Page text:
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Thread: Maximum acceleration from velocity equation?

  1. #1
    Junior Member
    Join Date
    May 2006
    Posts
    67

    Maximum acceleration from velocity equation?

    Hey guise,

    I am asked to find the maximum acceleration of a rollercoaster that starts from rest and ends at 60 seconds, the horizontal acceleration is

    a(t) = Cos(Pi/30t)

    the velocity is v(t) = 30Sin(Pi/30t) + C

    and I found out the displacement as s(t) = -900Cos(Pi/30t) + Ct

    So given this, how do I find the max acceleration? Do I simply solve a(t) for 0? Which equation do I solve? I realize this is conceptual in some ways.

    Granted, how would I solve for the maximum velocity? Total distance traveled? When the coasters are traveling at 150 meters/second?

  2. #2
    Elite Member
    Join Date
    Jun 2007
    Posts
    12,834

    Re: Maximum acceleration from velocity equation?

    Quote Originally Posted by Jaskaran
    Hey guise,

    I am asked to find the maximum acceleration of a rollercoaster that starts from rest and ends at 60 seconds, the horizontal acceleration is

    a(t) = Cos(Pi/30t)

    the velocity is v(t) = 30Sin(Pi/30t) + C

    and I found out the displacement as s(t) = -900Cos(Pi/30t) + Ct

    So given this, how do I find the max acceleration? Do I simply solve a(t) for 0? Which equation do I solve? I realize this is conceptual in some ways.

    Granted, how would I solve for the maximum velocity? Total distance traveled? When the coasters are traveling at 150 meters/second?
    What is the condition for local "maximum/minimum" of a function?
    “... mathematics is only the art of saying the same thing in different words” - B. Russell

  3. #3
    Junior Member
    Join Date
    May 2006
    Posts
    67

    Re: Maximum acceleration from velocity equation?

    Quote Originally Posted by Subhotosh Khan
    Quote Originally Posted by Jaskaran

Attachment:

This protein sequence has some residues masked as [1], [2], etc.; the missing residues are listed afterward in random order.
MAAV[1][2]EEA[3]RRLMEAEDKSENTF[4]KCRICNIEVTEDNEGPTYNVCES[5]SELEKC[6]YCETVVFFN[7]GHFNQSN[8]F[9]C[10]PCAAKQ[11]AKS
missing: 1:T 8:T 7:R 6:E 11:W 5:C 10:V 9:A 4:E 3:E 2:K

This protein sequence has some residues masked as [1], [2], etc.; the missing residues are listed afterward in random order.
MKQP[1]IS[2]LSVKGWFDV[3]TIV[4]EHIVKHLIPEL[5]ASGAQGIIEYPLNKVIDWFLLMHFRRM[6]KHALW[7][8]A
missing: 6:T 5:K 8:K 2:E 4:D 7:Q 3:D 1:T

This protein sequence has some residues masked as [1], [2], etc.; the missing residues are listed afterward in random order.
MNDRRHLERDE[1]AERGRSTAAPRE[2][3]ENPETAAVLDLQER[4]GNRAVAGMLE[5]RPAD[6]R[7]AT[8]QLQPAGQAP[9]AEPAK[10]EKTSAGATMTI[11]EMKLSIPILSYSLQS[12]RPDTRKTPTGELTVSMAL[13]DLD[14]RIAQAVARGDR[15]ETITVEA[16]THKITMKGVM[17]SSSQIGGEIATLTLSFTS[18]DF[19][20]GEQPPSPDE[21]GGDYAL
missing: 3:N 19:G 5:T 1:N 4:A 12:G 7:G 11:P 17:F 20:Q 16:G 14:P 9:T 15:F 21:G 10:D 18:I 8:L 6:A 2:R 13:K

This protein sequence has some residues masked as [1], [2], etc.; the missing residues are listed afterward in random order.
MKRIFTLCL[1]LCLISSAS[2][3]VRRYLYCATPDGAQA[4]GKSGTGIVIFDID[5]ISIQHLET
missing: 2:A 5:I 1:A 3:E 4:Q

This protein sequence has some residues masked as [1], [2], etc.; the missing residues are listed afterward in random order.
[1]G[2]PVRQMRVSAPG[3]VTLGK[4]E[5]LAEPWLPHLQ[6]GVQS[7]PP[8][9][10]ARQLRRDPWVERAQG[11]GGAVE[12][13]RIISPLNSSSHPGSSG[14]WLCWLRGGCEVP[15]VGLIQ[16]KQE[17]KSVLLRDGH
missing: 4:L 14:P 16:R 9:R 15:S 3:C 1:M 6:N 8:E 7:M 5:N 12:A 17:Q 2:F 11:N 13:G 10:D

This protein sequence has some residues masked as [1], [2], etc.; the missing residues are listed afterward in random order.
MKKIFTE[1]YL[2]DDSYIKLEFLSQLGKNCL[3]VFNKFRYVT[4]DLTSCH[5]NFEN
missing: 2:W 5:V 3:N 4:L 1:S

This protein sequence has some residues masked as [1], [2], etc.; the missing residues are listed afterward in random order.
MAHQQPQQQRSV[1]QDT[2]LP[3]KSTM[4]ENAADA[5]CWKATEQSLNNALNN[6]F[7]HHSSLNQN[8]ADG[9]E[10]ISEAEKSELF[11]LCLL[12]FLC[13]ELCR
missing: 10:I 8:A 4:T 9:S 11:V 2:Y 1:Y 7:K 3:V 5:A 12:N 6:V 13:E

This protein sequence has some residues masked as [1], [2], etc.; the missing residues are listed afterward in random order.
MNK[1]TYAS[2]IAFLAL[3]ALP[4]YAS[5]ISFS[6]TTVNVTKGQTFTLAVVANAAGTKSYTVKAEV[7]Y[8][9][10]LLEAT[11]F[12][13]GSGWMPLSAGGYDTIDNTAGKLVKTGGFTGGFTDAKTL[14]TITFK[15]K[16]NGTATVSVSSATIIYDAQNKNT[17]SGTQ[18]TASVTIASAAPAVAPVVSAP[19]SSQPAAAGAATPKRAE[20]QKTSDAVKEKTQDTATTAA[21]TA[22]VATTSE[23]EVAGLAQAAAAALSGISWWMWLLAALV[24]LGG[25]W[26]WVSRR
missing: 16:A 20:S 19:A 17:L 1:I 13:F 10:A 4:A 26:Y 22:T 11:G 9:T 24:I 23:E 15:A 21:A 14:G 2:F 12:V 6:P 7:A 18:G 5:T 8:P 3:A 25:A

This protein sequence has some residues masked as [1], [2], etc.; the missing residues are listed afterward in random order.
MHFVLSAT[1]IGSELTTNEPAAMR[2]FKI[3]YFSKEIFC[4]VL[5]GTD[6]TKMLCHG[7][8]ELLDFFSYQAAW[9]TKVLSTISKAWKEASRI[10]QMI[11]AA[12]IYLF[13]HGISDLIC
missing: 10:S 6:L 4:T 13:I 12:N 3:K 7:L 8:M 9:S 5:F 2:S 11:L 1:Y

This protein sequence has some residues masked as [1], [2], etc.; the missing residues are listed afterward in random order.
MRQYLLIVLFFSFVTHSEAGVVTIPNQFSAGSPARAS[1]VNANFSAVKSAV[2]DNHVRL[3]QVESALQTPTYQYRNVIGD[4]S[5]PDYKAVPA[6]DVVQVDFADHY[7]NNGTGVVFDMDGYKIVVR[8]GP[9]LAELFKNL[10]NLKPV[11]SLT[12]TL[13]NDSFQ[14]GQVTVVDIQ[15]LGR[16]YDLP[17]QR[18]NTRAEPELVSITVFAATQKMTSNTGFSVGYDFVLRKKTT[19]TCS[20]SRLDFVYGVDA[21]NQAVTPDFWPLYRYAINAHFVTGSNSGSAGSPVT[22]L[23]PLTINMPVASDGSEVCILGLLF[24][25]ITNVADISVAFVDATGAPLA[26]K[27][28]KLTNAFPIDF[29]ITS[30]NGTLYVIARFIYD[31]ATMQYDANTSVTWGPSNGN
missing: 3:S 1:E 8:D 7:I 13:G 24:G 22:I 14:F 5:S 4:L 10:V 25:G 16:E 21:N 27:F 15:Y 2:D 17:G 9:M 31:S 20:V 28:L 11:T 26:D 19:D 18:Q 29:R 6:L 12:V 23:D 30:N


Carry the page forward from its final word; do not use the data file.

Hey guise,

    I am asked to find the maximum acceleration of a rollercoaster that starts from rest and ends at 60 seconds, the horizontal acceleration is

    a(t) = Cos(Pi/30t)

    the velocity is v(t) = 30Sin(Pi/30t) + C

    and I found out the displacement as s(t) = -900Cos(Pi/30t) + Ct

    So given this, how do I find the max acceleration? Do I simply solve a(t) for 0? Which equation do I solve? I realize this is conceptual in some ways.

    Granted, how would I solve for the maximum velocity? Total distance traveled? When the coasters are traveling at 150 meters/second?
    What is the condition for local "maximum/minimum" of a function?
    You set acceleration = 0 and figure values, and figure out whether values before or after than are positive or negative.

  4. #4
    Elite Member
    Join Date
    Jun 2007
    Posts
    12,834

    Re: Maximum acceleration from velocity equation?

    Quote Originally Posted by Jaskaran
    Quote Originally Posted by Subhotosh Khan
    Quote Originally Posted by Jaskaran
    So given this, how do I find the max acceleration?
    What is the condition for local "maximum/minimum" of a function?
    You set acceleration = 0 and figure values, and figure out whether values before or after than are positive or negative.
    Local maximum/minimum of a function f(x) is at points where the derivative of the function is equal to zero (df/dx = 0)
    “... mathematics is only the art of saying the same thing in different words” - B. Russell

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